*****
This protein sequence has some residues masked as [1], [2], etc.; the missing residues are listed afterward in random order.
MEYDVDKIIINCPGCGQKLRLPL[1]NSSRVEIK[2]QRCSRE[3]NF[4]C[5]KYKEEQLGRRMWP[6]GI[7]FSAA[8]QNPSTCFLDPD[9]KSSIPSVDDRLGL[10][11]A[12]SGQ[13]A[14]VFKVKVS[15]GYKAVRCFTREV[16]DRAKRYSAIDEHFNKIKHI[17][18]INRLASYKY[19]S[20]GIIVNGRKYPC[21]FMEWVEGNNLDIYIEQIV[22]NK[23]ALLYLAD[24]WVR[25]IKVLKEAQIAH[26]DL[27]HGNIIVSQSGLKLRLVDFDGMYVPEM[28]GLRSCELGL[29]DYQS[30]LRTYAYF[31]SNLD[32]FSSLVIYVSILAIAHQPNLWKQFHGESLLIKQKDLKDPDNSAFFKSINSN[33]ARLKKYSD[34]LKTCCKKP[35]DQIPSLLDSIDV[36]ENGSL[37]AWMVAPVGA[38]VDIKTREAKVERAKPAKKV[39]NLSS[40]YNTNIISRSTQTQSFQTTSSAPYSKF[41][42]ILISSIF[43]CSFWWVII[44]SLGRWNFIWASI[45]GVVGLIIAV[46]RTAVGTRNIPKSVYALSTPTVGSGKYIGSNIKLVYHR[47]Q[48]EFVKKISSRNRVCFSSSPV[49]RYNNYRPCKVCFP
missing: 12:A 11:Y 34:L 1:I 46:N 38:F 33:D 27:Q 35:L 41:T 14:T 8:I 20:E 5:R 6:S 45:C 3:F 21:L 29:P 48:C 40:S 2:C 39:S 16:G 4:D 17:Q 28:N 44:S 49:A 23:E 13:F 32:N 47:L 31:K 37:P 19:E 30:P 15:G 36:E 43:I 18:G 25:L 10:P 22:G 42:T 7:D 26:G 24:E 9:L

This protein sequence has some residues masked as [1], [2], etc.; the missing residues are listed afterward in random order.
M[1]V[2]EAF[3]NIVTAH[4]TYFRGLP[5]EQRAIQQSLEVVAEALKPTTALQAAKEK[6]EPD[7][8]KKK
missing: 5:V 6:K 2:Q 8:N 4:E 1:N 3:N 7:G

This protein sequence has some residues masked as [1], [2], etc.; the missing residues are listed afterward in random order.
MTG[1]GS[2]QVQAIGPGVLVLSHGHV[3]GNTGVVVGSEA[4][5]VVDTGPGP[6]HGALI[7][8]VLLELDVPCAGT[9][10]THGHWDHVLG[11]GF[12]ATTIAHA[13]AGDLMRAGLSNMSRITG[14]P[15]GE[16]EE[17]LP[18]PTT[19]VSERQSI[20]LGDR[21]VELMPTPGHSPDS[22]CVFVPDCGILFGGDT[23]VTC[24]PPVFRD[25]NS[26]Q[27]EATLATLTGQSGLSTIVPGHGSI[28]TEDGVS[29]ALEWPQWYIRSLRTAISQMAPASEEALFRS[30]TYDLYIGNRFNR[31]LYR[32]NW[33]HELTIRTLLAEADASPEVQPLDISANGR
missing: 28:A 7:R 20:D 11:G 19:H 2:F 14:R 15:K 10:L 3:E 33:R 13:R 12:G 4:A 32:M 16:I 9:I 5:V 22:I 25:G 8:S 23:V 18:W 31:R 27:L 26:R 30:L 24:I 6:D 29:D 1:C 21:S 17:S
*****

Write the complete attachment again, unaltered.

This protein sequence has some residues masked as [1], [2], etc.; the missing residues are listed afterward in random order.
MEYDVDKIIINCPGCGQKLRLPL[1]NSSRVEIK[2]QRCSRE[3]NF[4]C[5]KYKEEQLGRRMWP[6]GI[7]FSAA[8]QNPSTCFLDPD[9]KSSIPSVDDRLGL[10][11]A[12]SGQ[13]A[14]VFKVKVS[15]GYKAVRCFTREV[16]DRAKRYSAIDEHFNKIKHI[17][18]INRLASYKY[19]S[20]GIIVNGRKYPC[21]FMEWVEGNNLDIYIEQIV[22]NK[23]ALLYLAD[24]WVR[25]IKVLKEAQIAH[26]DL[27]HGNIIVSQSGLKLRLVDFDGMYVPEM[28]GLRSCELGL[29]DYQS[30]LRTYAYF[31]SNLD[32]FSSLVIYVSILAIAHQPNLWKQFHGESLLIKQKDLKDPDNSAFFKSINSN[33]ARLKKYSD[34]LKTCCKKP[35]DQIPSLLDSIDV[36]ENGSL[37]AWMVAPVGA[38]VDIKTREAKVERAKPAKKV[39]NLSS[40]YNTNIISRSTQTQSFQTTSSAPYSKF[41][42]ILISSIF[43]CSFWWVII[44]SLGRWNFIWASI[45]GVVGLIIAV[46]RTAVGTRNIPKSVYALSTPTVGSGKYIGSNIKLVYHR[47]Q[48]EFVKKISSRNRVCFSSSPV[49]RYNNYRPCKVCFP
missing: 12:A 11:Y 34:L 1:I 46:N 38:F 33:D 27:Q 35:L 41:T 14:T 8:I 20:E 5:R 6:S 45:C 3:F 21:L 29:P 48:C 40:S 2:C 39:S 16:G 4:D 17:Q 28:N 44:S 49:A 23:E 13:F 32:N 47:L 31:K 37:P 19:E 30:P 15:G 36:E 43:I 18:G 25:L 10:P 22:G 42:T 7:D 26:G 24:E 9:L

This protein sequence has some residues masked as [1], [2], etc.; the missing residues are listed afterward in random order.
M[1]V[2]EAF[3]NIVTAH[4]TYFRGLP[5]EQRAIQQSLEVVAEALKPTTALQAAKEK[6]EPD[7][8]KKK
missing: 5:V 6:K 2:Q 8:N 4:E 1:N 3:N 7:G

This protein sequence has some residues masked as [1], [2], etc.; the missing residues are listed afterward in random order.
MTG[1]GS[2]QVQAIGPGVLVLSHGHV[3]GNTGVVVGSEA[4][5]VVDTGPGP[6]HGALI[7][8]VLLELDVPCAGT[9][10]THGHWDHVLG[11]GF[12]ATTIAHA[13]AGDLMRAGLSNMSRITG[14]P[15]GE[16]EE[17]LP[18]PTT[19]VSERQSI[20]LGDR[21]VELMPTPGHSPDS[22]CVFVPDCGILFGGDT[23]VTC[24]PPVFRD[25]NS[26]Q[27]EATLATLTGQSGLSTIVPGHGSI[28]TEDGVS[29]ALEWPQWYIRSLRTAISQMAPASEEALFRS[30]TYDLYIGNRFNR[31]LYR[32]NW[33]HELTIRTLLAEADASPEVQPLDISANGR
missing: 28:A 7:R 20:D 11:G 19:H 2:F 14:R 15:K 10:L 3:E 33:R 13:R 12:G 4:A 32:M 16:I 9:I 5:V 22:I 25:G 8:S 23:V 18:W 31:R 27:L 26:R 30:L 24:I 6:D 29:D 1:C 21:S 17:S